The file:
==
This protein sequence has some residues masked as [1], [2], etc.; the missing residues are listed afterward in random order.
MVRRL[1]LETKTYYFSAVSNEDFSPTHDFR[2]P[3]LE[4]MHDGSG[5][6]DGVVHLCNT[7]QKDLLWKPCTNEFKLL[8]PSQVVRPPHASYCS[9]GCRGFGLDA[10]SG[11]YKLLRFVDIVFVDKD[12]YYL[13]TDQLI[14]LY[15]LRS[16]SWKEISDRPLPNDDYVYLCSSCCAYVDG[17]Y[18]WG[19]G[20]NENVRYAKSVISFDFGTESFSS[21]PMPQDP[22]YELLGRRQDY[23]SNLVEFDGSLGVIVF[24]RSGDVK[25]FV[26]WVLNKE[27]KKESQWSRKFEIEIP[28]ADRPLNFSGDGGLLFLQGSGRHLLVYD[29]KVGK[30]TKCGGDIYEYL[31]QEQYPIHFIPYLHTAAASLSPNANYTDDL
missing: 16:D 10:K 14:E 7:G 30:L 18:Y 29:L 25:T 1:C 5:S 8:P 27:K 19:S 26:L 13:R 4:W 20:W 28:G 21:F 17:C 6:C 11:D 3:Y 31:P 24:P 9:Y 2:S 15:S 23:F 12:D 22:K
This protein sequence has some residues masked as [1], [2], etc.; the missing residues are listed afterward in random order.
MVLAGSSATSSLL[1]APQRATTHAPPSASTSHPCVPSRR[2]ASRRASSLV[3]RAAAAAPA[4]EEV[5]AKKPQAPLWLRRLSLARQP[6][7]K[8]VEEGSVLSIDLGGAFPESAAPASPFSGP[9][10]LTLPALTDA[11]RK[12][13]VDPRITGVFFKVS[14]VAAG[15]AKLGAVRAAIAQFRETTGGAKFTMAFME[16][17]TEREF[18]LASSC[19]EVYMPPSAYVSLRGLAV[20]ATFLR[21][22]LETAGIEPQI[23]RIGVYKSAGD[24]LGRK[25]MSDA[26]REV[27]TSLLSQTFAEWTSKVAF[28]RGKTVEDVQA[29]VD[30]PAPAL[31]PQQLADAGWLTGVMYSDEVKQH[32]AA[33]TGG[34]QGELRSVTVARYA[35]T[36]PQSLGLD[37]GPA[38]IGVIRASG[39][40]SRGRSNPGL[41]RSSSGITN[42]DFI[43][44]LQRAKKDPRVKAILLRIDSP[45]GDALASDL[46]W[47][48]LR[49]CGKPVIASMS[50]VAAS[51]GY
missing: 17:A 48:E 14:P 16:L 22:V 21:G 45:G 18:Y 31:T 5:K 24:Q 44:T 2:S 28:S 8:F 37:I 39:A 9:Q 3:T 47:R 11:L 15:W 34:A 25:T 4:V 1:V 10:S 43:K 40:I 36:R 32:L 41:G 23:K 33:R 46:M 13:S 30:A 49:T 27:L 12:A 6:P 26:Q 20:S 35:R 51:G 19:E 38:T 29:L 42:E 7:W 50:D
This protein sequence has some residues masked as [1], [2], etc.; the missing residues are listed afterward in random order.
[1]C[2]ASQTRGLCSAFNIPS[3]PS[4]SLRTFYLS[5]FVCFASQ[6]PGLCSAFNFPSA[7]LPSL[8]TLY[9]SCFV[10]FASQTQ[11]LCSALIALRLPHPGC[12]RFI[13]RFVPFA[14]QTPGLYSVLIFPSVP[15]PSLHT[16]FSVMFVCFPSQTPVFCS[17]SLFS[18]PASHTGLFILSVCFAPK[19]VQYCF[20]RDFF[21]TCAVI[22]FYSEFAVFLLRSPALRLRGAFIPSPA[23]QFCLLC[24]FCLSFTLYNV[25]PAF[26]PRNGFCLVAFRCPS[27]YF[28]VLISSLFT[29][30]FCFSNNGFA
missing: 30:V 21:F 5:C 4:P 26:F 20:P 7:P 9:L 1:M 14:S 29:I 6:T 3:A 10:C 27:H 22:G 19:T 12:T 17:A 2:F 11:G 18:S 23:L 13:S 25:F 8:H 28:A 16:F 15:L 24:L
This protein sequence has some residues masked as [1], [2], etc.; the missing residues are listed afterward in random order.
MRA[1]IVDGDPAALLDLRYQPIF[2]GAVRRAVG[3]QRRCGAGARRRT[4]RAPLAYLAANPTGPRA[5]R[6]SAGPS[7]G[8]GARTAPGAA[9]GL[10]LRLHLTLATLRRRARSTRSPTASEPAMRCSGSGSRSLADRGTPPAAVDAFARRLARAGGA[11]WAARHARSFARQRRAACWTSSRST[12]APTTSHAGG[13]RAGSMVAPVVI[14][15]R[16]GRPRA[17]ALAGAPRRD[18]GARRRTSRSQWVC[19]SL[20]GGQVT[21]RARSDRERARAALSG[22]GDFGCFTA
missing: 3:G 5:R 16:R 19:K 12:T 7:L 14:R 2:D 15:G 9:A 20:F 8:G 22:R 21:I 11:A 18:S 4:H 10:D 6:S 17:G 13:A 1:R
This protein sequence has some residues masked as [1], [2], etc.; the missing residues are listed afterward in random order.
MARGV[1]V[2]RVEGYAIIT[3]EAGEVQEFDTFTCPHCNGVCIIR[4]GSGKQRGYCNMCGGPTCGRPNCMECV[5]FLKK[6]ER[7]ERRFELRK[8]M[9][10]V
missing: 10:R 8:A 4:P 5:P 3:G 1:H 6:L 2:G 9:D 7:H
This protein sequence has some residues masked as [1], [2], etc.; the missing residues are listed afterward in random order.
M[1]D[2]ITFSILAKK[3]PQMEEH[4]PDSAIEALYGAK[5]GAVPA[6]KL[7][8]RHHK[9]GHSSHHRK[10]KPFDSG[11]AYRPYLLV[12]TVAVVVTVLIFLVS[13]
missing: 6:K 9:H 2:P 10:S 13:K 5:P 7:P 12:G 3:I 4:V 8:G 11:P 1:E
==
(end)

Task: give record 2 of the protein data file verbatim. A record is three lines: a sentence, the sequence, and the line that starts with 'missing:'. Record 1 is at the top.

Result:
This protein sequence has some residues masked as [1], [2], etc.; the missing residues are listed afterward in random order.
MVLAGSSATSSLL[1]APQRATTHAPPSASTSHPCVPSRR[2]ASRRASSLV[3]RAAAAAPA[4]EEV[5]AKKPQAPLWLRRLSLARQP[6][7]K[8]VEEGSVLSIDLGGAFPESAAPASPFSGP[9][10]LTLPALTDA[11]RK[12][13]VDPRITGVFFKVS[14]VAAG[15]AKLGAVRAAIAQFRETTGGAKFTMAFME[16][17]TEREF[18]LASSC[19]EVYMPPSAYVSLRGLAV[20]ATFLR[21][22]LETAGIEPQI[23]RIGVYKSAGD[24]LGRK[25]MSDA[26]REV[27]TSLLSQTFAEWTSKVAF[28]RGKTVEDVQA[29]VD[30]PAPAL[31]PQQLADAGWLTGVMYSDEVKQH[32]AA[33]TGG[34]QGELRSVTVARYA[35]T[36]PQSLGLD[37]GPA[38]IGVIRASG[39][40]SRGRSNPGL[41]RSSSGITN[42]DFI[43][44]LQRAKKDPRVKAILLRIDSP[45]GDALASDL[46]W[47][48]LR[49]CGKPVIASMS[50]VAAS[51]GY
missing: 17:A 48:E 14:P 16:L 22:V 21:G 45:G 18:Y 31:T 5:K 24:Q 44:T 2:S 28:S 8:F 37:I 39:A 9:Q 3:T 47:R 11:L 15:W 34:A 25:T 4:V 1:V 10:S 43:K 40:I 36:R 32:L 41:G 23:K 33:R 46:M 13:S 30:A 49:T 27:L 12:A 6:P 26:Q 20:S 35:R 51:G 19:E 38:T 29:L 42:E 7:W 50:D